History of World Prematurity Day

A full-term pregnancy lasts between 37 and 42 weeks, and “prematurity” describes when a baby is born earlier than 37 weeks (gestational time).  Prematurely born infants face many special issues, which can include breathing difficulties, feeding difficulties, and low birth weight. 

Prematurely born babies generally have a longer hospital stay than babies born full-term, and many end up spending time in NICU units (neonatal intensive care) or special care nurseries until it can be established that they are stable and healthy enough to be brought home.  This can be a very difficult time for many families.

There are some risk factors for having a premature birth, such as the mother’s general health and lifestyle choices, and carrying multiple babies (twins or triplets), but for many mothers who deliver a premature baby, it is unexpected, with no discernible cause or identifiable risk factors- mothers under excellent prenatal care, who do everything “right” can still end up delivering their baby prematurely.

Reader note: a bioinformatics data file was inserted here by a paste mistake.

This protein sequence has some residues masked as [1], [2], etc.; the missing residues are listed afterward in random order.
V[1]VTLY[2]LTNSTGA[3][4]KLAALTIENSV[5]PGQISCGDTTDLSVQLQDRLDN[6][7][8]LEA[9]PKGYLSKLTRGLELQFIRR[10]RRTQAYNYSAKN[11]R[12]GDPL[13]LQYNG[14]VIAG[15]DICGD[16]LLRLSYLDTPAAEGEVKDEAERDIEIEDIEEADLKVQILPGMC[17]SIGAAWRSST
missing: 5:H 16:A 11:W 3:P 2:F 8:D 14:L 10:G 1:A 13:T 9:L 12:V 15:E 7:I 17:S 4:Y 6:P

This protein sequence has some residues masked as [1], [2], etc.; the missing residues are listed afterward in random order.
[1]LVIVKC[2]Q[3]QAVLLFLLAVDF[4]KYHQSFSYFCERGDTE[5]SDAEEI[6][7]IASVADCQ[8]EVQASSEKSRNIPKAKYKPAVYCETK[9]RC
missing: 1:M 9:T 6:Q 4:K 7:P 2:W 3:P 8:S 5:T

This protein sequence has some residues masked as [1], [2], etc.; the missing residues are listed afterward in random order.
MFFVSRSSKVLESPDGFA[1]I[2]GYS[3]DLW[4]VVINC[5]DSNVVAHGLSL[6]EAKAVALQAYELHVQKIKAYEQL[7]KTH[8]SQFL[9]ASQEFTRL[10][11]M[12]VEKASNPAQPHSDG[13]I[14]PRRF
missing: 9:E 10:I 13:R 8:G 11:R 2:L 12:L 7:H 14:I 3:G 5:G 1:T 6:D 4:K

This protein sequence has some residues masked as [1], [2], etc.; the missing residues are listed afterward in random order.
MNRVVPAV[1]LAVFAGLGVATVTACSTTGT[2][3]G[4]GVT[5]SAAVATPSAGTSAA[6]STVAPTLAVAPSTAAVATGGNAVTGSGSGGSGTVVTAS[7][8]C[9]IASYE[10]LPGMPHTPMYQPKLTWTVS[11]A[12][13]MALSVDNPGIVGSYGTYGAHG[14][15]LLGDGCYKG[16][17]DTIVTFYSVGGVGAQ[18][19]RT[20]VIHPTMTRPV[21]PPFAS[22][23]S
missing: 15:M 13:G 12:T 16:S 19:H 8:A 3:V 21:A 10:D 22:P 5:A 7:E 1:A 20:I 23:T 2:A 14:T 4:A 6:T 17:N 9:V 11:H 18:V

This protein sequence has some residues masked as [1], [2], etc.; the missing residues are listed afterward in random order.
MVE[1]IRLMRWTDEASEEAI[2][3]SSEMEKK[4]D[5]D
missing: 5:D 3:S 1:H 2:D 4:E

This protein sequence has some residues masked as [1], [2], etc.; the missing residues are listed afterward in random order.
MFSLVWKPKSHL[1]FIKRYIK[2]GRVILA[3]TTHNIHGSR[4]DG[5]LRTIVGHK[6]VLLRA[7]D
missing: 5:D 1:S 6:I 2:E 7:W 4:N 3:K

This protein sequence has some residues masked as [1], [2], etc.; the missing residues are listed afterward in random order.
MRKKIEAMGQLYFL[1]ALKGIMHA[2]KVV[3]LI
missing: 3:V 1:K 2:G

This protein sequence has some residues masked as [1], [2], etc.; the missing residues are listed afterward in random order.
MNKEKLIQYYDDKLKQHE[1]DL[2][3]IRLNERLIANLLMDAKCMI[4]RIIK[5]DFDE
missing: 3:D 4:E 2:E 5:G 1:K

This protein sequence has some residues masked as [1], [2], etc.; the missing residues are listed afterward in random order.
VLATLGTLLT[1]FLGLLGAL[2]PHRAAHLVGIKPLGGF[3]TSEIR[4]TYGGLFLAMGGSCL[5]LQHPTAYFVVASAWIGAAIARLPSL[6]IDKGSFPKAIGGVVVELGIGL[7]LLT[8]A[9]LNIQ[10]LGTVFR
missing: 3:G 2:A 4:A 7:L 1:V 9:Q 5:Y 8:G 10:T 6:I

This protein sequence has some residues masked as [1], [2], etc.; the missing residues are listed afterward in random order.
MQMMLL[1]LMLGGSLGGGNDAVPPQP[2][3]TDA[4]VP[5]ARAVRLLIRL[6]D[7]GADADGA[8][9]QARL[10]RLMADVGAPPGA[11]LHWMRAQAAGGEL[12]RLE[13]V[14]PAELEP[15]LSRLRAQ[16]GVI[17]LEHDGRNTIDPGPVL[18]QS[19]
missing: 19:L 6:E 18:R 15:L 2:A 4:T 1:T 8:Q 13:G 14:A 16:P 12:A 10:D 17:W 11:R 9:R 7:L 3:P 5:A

If you are pregnant, it is a good idea to learn the warning signs of pre-term labor, which include cramping, regularly times contractions, and backache, and discuss pre-term labor risks and planning with your care provider.  If you do believe you are experiencing pre-term labor signs, it is critical to seek medical attention right away, because there are steps that can be taken to manage, delay, or prevent a baby from being born prematurely.

Thanks to advances in modern healthcare, the prognosis for most babies born prematurely has improved dramatically.  Statistically, the earlier a baby is born, the more serious his or her health problems are likely to be.